Where birds go during the winter, and how they get there, has baffled people in the northern regions of the world for centuries. Aristotle suggested that birds changed species with the seasons; that redstarts turned into robins and garden warblers into blackcaps as the weather cooled. As late as the 19th century, some naturalists thought birds hibernated.
The reality seems almost as crazy as birds morphing species throughout the year. Thousands of bird species (at least 40 percent of the world’s birds) travel between summer breeding grounds and winter enclaves, sometimes crossing continents and oceans to do so. For example, every year, the arctic tern travels 44,000 miles on a meandering path between Greenland and Antarctica. However, seasonal migration is not restricted to flying birds. Emperor penguins march across 70 miles of ice each year from the sea to their breeding ground.
There are a few theories about how birds find their way between their seasonal homes, and there are still some mysteries surrounding how exactly their honing systems work. For many birds, however, migration is an instinct, a journey their bodies are prepared to take when the time comes.
As sunlight hours wane in the fall, photoreceptors in songbirds’ brains respond, setting in motion hormonal changes that cause the birds to molt, eat more, and start jonesing for the open skies. To fatten up for their arduous journey across the Caribbean Sea, for instance, bobolinks, a kind of songbird, up their food intake by almost 40 percent in order to balloon to up to 150 percent of their summer body weight. Along with the desire to gorge comes a restlessness to take flight after sundown and to keep flying throughout the night. It’s known by its German name, zugunruhe. Even captive birds, who have no reason or ability to migrate, feel it.
“As songbirds take to the sky just after sunset, the captives begin flitting against their cages, too,” ornithologist Miyoko Chu explains in her book Songbird Journeys (an invaluable resource for this article). “Their restlessness continues every night, finally ceasing at about the time when the wild birds finally reach their wintering grounds.”
The direction of their flight, too, is instinctual. One classic study from 1978 found that garden warblers raised in captivity flew in the same cardinal direction as their wild, migrating relatives, even though the captive birds could not see the sky. Some migratory birds can sense magnetic fields and use them to navigate, though how exactly they do this is still somewhat mysterious. Bobolinks, for one, have magnetite in their nasal tissues, and studies of their brains show that neurons associated with vision light up when magnetic fields change. In 2007, researchers at the University of Oldenburg found that garden warblers also seem to be able to see magnetic fields. This may be how the garden warblers in the 1978 study knew even without seeing the sky the direction in which they needed to migrate.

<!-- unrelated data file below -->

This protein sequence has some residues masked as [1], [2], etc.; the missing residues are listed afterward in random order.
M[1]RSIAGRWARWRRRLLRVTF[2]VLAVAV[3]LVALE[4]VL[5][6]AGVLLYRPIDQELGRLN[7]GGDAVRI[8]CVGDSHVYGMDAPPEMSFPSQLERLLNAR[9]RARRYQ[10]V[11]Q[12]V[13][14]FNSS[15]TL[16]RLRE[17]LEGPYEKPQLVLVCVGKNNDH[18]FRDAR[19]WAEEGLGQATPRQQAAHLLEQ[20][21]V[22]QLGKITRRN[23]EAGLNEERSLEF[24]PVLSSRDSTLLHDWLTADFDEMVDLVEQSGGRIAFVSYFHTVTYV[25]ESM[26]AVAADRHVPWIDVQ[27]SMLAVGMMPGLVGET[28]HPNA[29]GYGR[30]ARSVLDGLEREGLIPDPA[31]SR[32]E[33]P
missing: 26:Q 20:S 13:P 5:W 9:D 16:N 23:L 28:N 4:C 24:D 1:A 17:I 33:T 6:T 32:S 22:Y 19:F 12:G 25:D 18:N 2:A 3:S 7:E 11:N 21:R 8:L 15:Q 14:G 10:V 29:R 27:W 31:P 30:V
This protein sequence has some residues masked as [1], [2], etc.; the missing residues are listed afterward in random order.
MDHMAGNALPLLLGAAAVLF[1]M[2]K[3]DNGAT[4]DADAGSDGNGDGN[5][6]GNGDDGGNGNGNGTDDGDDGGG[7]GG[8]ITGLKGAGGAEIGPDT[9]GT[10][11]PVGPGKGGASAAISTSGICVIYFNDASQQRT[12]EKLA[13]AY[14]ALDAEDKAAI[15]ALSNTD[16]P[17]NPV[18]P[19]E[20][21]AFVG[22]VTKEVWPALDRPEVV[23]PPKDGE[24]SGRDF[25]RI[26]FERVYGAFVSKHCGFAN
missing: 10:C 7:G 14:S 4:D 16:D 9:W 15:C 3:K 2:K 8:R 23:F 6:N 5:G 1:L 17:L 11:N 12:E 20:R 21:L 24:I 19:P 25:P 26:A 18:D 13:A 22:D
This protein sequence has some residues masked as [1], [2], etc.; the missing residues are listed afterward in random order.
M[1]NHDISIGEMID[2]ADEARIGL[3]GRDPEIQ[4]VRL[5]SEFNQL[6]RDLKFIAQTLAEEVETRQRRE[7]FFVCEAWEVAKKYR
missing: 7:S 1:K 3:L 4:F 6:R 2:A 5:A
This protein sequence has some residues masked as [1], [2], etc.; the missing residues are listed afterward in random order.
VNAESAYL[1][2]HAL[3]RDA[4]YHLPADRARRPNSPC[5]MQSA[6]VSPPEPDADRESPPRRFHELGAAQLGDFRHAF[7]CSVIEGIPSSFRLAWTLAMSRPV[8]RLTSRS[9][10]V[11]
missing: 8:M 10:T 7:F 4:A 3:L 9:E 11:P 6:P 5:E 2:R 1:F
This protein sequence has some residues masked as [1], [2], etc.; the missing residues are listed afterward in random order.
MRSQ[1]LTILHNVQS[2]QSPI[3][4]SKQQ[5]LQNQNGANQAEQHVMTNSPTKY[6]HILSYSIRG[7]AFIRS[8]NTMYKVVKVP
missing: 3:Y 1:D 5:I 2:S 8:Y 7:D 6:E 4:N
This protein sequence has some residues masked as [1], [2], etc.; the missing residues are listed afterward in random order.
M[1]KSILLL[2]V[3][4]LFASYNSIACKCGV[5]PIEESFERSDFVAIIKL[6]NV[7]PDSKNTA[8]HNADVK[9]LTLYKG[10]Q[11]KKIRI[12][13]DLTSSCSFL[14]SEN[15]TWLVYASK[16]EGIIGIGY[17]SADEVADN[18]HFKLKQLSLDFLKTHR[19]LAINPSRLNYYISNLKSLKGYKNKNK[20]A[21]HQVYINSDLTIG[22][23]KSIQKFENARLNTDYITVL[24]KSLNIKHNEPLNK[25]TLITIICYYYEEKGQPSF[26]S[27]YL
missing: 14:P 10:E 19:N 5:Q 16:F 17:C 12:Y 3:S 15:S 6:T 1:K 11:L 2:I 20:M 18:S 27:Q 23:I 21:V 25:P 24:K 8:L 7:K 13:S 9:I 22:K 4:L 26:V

That direction is partially a matter of genetics, resulting in sometimes inefficient routes. In 2008, researchers Peter Berthold and Andreas J. Helbig crossbred birds with different migratory patterns and found that the offspring could not figure out where to go when they migrated. The young birds tried to fly a route halfway between what each of their parents would have taken, following contradictory instincts.
The route itself is not preordained, though. Birds learn how to get to their summer and wintering grounds over time, and younger birds can get lost. In addition to using the Earth’s magnetic field to orient themselves, some birds use the Sun and the stars. Songbirds can see polarized light patterns and use those to find their way, too. According to a 2013 study published in Biogeosciences, pigeons may be able to navigate using their sense of smell, by memorizing certain odors in the wind. If they get lost, they can retrace their flight by flying towards odors they’ve smelled before, in the opposite order from when they were headed out the first time.
Still, some species are worse at migration than others. Whooping cranes, for instance, learn migration routes from older birds. For 15 years, a Canadian charity attempted to teach captive whooping cranes how to migrate from Wisconsin to Florida for the winter by having the youngsters follow ultralight planes because the orphaned birds otherwise wouldn't know to leave the Midwest for sunnier digs, or where to go. (The program was recently shut down after the federal government pulled its funding.)
Environmental conditions can also influence migration. Research on thrushes conducted by Biological Station Rybachy in Russia found that though they will fly through lightning storms, they only take off if weather conditions at sunset aren’t too cold or windy. If it’s colder than 69°F or if wind speeds exceed 6 mph, they’ll hunker down for the night. And if they aren’t fat enough to sustain the journey, they’ll rest up and eat until they gain some weight.
Because there are only so many optimal migration paths, many bird species in the Western Hemisphere have evolved to migrate along some of the same routes, converging on their way between North and South America at several points where wind patterns and other factors might give them an edge in completing dangerous ocean crossings.
Often, birds end up returning to the exact same territory each year. They may even return to the same area where they were hatched as chicks. Research indicates that up to 60 percent of migratory songbirds return to the same place each year. So if you see a warbler around, say "hi." It’ll probably be back again next year.